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Magnolia campbellii - Hook.f.&Thomson.

Common Name
Family Magnoliaceae
USDA hardiness 7-10
Known Hazards None known
Habitats Temperate rain forests between 2400 - 3000 metres in the Himalayas[11, 51].
Range E. Asia - Himalayas to S.W. China.
Edibility Rating    (0 of 5)
Other Uses    (2 of 5)
Weed Potential No
Medicinal Rating    (0 of 5)
Care (info)
Frost Hardy Moist Soil Semi-shade Full sun
Magnolia campbellii


http://commons.wikimedia.org/wiki/File:Magnolia_campbellii_flowers.jpg
Magnolia campbellii
http://commons.wikimedia.org/wiki/User:Mfield

 

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Summary


Physical Characteristics

 icon of manicon of lolypop
Magnolia campbellii is a deciduous Tree growing to 20 m (65ft) by 8 m (26ft).
See above for USDA hardiness. It is hardy to UK zone 8 and is frost tender. It is in flower from April to May, and the seeds ripen from July to August. The species is hermaphrodite (has both male and female organs) and is pollinated by Beetles.
Suitable for: light (sandy), medium (loamy) and heavy (clay) soils and prefers well-drained soil. Suitable pH: mildly acid and neutral soils. It can grow in semi-shade (light woodland) or no shade. It prefers moist soil. It can tolerate atmospheric pollution.

UK Hardiness Map US Hardiness Map

Synonyms

Habitats

Woodland Garden Canopy;

Edible Uses

None known

References   More on Edible Uses

Medicinal Uses

Plants For A Future can not take any responsibility for any adverse effects from the use of plants. Always seek advice from a professional before using a plant medicinally.


None known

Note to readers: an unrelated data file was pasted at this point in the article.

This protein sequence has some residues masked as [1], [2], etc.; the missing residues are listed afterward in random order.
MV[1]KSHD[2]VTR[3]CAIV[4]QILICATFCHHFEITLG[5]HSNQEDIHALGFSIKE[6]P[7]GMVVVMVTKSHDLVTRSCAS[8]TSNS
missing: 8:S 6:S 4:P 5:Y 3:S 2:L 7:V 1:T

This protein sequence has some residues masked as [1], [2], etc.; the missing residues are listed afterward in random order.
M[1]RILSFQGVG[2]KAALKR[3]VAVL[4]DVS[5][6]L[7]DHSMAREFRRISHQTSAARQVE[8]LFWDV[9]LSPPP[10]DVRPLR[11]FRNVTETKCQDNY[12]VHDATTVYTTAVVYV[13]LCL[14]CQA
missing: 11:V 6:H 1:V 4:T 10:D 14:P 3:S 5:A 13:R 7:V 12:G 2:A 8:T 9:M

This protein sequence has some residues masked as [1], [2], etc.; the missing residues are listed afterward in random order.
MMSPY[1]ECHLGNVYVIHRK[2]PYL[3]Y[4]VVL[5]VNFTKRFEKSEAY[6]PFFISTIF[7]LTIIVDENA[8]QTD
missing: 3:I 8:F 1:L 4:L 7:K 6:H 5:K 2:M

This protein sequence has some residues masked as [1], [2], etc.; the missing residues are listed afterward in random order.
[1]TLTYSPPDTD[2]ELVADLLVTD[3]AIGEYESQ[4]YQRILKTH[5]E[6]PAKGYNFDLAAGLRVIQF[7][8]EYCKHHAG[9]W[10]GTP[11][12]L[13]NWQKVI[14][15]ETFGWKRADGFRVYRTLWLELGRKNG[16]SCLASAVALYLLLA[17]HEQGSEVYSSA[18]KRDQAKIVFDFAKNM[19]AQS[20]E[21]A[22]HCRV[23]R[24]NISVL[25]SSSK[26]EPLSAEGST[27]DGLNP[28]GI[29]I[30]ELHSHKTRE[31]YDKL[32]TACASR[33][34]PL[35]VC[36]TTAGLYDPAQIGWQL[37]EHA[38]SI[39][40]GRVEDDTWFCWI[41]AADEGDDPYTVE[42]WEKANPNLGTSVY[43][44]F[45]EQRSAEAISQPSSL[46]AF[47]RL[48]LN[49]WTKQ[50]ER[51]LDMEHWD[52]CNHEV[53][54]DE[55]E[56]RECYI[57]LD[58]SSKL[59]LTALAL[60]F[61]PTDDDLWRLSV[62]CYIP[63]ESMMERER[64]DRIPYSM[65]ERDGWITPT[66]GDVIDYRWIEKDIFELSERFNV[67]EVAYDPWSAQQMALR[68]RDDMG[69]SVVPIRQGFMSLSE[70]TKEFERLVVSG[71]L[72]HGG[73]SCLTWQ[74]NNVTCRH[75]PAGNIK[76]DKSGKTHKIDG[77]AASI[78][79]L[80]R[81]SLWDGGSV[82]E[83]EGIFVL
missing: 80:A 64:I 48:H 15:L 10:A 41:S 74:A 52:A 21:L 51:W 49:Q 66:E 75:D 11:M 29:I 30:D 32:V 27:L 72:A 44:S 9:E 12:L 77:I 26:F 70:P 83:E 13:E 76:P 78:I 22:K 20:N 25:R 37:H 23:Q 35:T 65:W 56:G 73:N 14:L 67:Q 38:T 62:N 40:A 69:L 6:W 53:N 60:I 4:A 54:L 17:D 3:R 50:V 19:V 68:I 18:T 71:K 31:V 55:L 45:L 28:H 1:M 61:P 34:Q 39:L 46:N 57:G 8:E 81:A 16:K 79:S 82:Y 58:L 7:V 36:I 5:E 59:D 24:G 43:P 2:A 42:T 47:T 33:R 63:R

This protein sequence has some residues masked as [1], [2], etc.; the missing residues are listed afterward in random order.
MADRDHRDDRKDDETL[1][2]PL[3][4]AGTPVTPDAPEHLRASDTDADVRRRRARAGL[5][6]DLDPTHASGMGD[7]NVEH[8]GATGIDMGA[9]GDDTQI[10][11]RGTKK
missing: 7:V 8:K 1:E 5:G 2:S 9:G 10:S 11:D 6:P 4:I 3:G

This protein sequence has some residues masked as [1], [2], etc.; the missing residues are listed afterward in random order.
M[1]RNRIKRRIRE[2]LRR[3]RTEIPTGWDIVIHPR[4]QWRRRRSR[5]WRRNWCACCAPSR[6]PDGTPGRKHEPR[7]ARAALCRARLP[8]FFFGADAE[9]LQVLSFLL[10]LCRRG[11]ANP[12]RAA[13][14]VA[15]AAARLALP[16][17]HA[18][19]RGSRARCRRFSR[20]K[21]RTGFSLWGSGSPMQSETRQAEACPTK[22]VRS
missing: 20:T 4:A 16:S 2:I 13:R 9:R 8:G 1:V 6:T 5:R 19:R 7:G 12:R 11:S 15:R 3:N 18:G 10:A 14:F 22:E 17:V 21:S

References   More on Medicinal Uses

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FOOD FOREST PLANTS

Other Uses

Wood

Wood - very soft. Used in construction and for making furniture[146, 272].

Special Uses

References   More on Other Uses

Cultivation details

Best grown in a warm position in a moderately rich free soil of an open texture[1]. Prefers a deep rich moist acid soil[260]. Succeeds in an acid or neutral humus-rich soil in sun or part shade[184]. Tolerates an alkaline soil if it is deep and rich in humus[188]. Plants dislike dry winds[260]. The branches are brittle so a sheltered position is required[200]. Grows well in a sunny position in a woodland garden[166]. Very tolerant of atmospheric pollution[200]. Plants prefer moist summers[260]. Dormant plants are hardy to about -10°c[184], but the flower buds are often killed back by late frosts[184]. Another report says that the buds are hardy when tightly closed, but are liable to frost damage once they start to open[260]. A very ornamental plant[1]. Trees take at least 20 years from seed before they flower[166]. The fleshy roots are easily damaged and any transplanting is best done during a spell of mild moist weather in late spring[182].

References   Carbon Farming Information and Carbon Sequestration Information

Temperature Converter

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Propagation

Seed - best sown as soon as it is ripe in a cold frame. Stored seed must be kept cold over the winter and should be sown in late winter in a cold frame[200]. The seed usually germinates in the spring but it can take 18 months. Prick out the seedlings into individual pots when they are large enough to handle and grow them on in light shade in a cold frame or greenhouse for at least their first winter. They can be planted out into their permanent positions when they are more than 15cm tall, though should be well mulched and given some protection from winter cold for their first winter or two outdoors. Layering in early spring[200].

Other Names

If available other names are mentioned here

Found In

Countries where the plant has been found are listed here if the information is available

Weed Potential

Right plant wrong place. We are currently updating this section. Please note that a plant may be invasive in one area but may not in your area so it’s worth checking.

Conservation Status

IUCN Red List of Threatened Plants Status :

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Growth: S = slow M = medium F = fast. Soil: L = light (sandy) M = medium H = heavy (clay). pH: A = acid N = neutral B = basic (alkaline). Shade: F = full shade S = semi-shade N = no shade. Moisture: D = dry M = Moist We = wet Wa = water.

 

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Author

Hook.f.&Thomson.

Botanical References

11200266

Links / References

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